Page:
Two cases reiterate the limited scope of judicial review of a labor arbitrator’s award. In Cascades Containerboard Packaging v. Graphic Communications Conference of International Brotherhood of Teamsters, Local 503, 2021 U.S. Dist. LEXIS 76400 (W.D.N.Y. April 20, 2021), the court, Schroder, Magistrate Judge, recommends confirming an arbitrator’s decision to reinstate an allegedly malingering employee. “It was well within the arbitrator’s authority to determine that, absent prior warning, termination was too harsh a penalty for [the employee’s] abuse of FMLA leave.” Magistrate Judge Ray, in Bennett v. CSX Transportation, 2021 U.S. Dist. LEXIS 76882 (S.D. Ga. April 21, 2021) recommends dismissing a locomotive engineer’s challenge to an arbitrator’s decision to suspend him for speeding. The opinion highlights the narrow scope of review of an arbitral award. “’[S]ubstantive review of an arbitral award is limited to a determination of whether the award is irrational, whether it fails to draw its essence from the collective bargaining agreement, or whether it exceeds the scope of the arbitrator’s contractual authority. . . .’ A determination is ‘irrational’ only where ‘the reasoning [of the award] is so palpably faulty that no judge, or group of judges, could ever conceivably have made such a ruling.’” (citations omitted, emphasis added)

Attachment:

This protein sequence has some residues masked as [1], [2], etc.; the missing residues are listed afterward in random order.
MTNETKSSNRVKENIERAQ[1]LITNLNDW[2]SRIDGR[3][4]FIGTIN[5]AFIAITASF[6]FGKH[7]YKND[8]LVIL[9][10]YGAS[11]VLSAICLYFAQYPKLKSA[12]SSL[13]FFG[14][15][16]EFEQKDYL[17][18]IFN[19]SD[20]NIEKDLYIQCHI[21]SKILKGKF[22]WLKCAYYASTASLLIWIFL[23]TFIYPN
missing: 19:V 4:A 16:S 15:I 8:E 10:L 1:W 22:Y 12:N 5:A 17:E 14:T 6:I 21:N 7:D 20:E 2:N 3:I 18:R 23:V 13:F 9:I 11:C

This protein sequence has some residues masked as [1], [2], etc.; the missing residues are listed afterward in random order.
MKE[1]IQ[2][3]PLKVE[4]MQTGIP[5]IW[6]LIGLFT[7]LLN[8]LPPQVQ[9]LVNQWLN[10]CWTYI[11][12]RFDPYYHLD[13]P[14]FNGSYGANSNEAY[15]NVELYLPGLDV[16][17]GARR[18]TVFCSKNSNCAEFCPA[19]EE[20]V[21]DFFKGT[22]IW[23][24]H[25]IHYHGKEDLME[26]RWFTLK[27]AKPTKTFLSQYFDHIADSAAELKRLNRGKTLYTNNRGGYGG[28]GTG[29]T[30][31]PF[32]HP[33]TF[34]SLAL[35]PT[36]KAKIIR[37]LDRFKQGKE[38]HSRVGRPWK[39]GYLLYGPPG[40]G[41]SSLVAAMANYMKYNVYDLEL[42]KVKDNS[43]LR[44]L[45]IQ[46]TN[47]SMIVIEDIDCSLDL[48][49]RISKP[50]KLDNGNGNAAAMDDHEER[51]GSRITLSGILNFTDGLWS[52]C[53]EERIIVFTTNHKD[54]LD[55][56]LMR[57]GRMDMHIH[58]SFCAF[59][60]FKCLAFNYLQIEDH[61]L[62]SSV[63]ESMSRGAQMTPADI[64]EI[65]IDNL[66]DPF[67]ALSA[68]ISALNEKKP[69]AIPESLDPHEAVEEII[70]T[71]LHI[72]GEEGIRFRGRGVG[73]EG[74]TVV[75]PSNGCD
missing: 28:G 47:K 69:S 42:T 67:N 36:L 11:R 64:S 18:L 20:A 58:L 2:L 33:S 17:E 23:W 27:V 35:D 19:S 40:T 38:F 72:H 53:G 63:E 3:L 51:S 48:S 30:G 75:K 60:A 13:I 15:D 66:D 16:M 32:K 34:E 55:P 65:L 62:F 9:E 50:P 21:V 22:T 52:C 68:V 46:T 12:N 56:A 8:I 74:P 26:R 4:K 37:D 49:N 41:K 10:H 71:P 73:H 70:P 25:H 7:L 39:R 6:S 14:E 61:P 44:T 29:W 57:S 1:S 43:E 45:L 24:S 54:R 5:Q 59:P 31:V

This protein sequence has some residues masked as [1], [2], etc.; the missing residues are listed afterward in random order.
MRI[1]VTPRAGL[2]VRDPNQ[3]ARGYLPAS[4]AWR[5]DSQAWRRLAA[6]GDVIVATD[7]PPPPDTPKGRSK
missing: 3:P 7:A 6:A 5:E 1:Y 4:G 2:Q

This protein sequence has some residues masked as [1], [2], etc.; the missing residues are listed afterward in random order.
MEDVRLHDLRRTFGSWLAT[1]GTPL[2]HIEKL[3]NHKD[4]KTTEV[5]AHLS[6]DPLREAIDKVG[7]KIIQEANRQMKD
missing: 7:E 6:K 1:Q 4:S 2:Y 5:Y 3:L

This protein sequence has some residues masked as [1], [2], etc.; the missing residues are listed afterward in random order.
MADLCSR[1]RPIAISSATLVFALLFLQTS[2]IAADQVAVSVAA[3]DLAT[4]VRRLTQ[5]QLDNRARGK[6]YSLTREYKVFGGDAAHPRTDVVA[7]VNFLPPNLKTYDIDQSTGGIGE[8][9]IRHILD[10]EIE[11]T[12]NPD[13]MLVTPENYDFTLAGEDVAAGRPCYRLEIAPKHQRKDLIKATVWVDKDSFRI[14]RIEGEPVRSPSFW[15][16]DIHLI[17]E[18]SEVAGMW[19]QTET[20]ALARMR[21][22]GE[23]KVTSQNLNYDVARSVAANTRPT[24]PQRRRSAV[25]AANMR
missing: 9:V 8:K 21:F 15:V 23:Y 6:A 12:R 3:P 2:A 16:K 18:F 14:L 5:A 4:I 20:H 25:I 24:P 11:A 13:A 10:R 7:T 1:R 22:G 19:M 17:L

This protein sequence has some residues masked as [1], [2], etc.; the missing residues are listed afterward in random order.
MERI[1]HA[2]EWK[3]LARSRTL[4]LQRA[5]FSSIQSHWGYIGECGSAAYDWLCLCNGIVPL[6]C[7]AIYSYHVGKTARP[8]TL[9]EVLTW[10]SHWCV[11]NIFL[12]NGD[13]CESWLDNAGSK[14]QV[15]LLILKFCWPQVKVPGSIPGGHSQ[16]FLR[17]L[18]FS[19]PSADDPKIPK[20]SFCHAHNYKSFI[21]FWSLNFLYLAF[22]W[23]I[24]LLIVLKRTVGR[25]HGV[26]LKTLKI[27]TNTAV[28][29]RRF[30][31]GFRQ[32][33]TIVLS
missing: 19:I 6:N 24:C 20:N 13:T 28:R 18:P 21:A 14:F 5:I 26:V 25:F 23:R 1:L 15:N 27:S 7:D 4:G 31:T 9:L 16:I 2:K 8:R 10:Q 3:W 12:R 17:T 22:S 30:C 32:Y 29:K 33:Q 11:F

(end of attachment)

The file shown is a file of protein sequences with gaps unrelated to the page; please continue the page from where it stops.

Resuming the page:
Reference to arbitration clause in employee handbook
Wednesday’s “ADR Highlights” discussed a case in which the court refused to enforce an arbitration clause contained in the defendant’s employment policy handbook, holding that the document did not create a contract with its employee. Brown v. Hyatt Place, 2021 U.S. Dist. LEXIS 75646 (N.D. Ill. April 20, 2021)(Rowland, J.) enforces such a clause. The distinction between the two cases lies in the documents, specifically referencing arbitration, which Ms. Brown signed when acknowledging her receipt of the handbook and in the handbook’s provision, in bold type, that “Unlike other provisions in this handbook, this Associate Dispute Resolution Policy is a binding contract.”